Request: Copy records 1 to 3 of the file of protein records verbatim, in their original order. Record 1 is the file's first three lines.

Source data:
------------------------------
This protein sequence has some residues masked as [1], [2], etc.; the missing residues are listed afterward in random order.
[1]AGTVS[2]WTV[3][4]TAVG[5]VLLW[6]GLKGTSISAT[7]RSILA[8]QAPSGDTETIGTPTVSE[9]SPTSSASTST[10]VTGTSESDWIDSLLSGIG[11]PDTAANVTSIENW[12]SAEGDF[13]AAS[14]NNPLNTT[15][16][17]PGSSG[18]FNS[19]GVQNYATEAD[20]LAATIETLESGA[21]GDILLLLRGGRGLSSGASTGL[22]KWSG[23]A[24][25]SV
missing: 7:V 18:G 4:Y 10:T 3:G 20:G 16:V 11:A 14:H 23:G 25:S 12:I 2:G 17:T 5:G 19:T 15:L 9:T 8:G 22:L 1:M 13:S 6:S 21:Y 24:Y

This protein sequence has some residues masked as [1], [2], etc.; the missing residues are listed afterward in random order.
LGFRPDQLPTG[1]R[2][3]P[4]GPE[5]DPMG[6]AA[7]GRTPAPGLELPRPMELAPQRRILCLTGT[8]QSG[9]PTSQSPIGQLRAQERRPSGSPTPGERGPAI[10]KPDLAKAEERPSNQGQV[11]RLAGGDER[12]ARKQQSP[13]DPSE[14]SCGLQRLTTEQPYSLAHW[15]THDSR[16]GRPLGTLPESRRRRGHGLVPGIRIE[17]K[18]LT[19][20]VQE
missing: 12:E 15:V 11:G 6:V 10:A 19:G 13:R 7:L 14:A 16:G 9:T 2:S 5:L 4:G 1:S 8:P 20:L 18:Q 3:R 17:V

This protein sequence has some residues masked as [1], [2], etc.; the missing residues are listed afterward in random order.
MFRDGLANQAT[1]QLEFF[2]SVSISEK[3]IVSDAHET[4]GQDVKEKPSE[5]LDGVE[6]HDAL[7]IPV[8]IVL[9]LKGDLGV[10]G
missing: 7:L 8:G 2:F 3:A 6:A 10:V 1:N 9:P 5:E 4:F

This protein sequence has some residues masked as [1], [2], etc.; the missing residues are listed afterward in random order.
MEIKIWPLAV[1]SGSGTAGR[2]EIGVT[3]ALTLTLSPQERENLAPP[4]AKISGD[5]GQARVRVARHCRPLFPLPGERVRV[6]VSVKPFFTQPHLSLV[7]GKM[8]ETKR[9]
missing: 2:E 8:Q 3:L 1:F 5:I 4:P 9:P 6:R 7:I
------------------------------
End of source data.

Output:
This protein sequence has some residues masked as [1], [2], etc.; the missing residues are listed afterward in random order.
[1]AGTVS[2]WTV[3][4]TAVG[5]VLLW[6]GLKGTSISAT[7]RSILA[8]QAPSGDTETIGTPTVSE[9]SPTSSASTST[10]VTGTSESDWIDSLLSGIG[11]PDTAANVTSIENW[12]SAEGDF[13]AAS[14]NNPLNTT[15][16][17]PGSSG[18]FNS[19]GVQNYATEAD[20]LAATIETLESGA[21]GDILLLLRGGRGLSSGASTGL[22]KWSG[23]A[24][25]SV
missing: 7:V 18:G 4:Y 10:T 3:G 20:G 16:V 11:A 14:H 23:G 25:S 12:I 2:G 17:T 5:G 19:T 15:L 9:T 8:G 22:L 1:M 13:S 6:S 21:Y 24:Y

This protein sequence has some residues masked as [1], [2], etc.; the missing residues are listed afterward in random order.
LGFRPDQLPTG[1]R[2][3]P[4]GPE[5]DPMG[6]AA[7]GRTPAPGLELPRPMELAPQRRILCLTGT[8]QSG[9]PTSQSPIGQLRAQERRPSGSPTPGERGPAI[10]KPDLAKAEERPSNQGQV[11]RLAGGDER[12]ARKQQSP[13]DPSE[14]SCGLQRLTTEQPYSLAHW[15]THDSR[16]GRPLGTLPESRRRRGHGLVPGIRIE[17]K[18]LT[19][20]VQE
missing: 12:E 15:V 11:G 6:V 10:A 19:G 13:R 7:L 14:A 16:G 9:T 2:S 5:L 4:G 1:S 8:P 20:L 18:Q 3:R 17:V

This protein sequence has some residues masked as [1], [2], etc.; the missing residues are listed afterward in random order.
MFRDGLANQAT[1]QLEFF[2]SVSISEK[3]IVSDAHET[4]GQDVKEKPSE[5]LDGVE[6]HDAL[7]IPV[8]IVL[9]LKGDLGV[10]G
missing: 7:L 8:G 2:F 3:A 6:A 10:V 1:N 9:P 5:E 4:F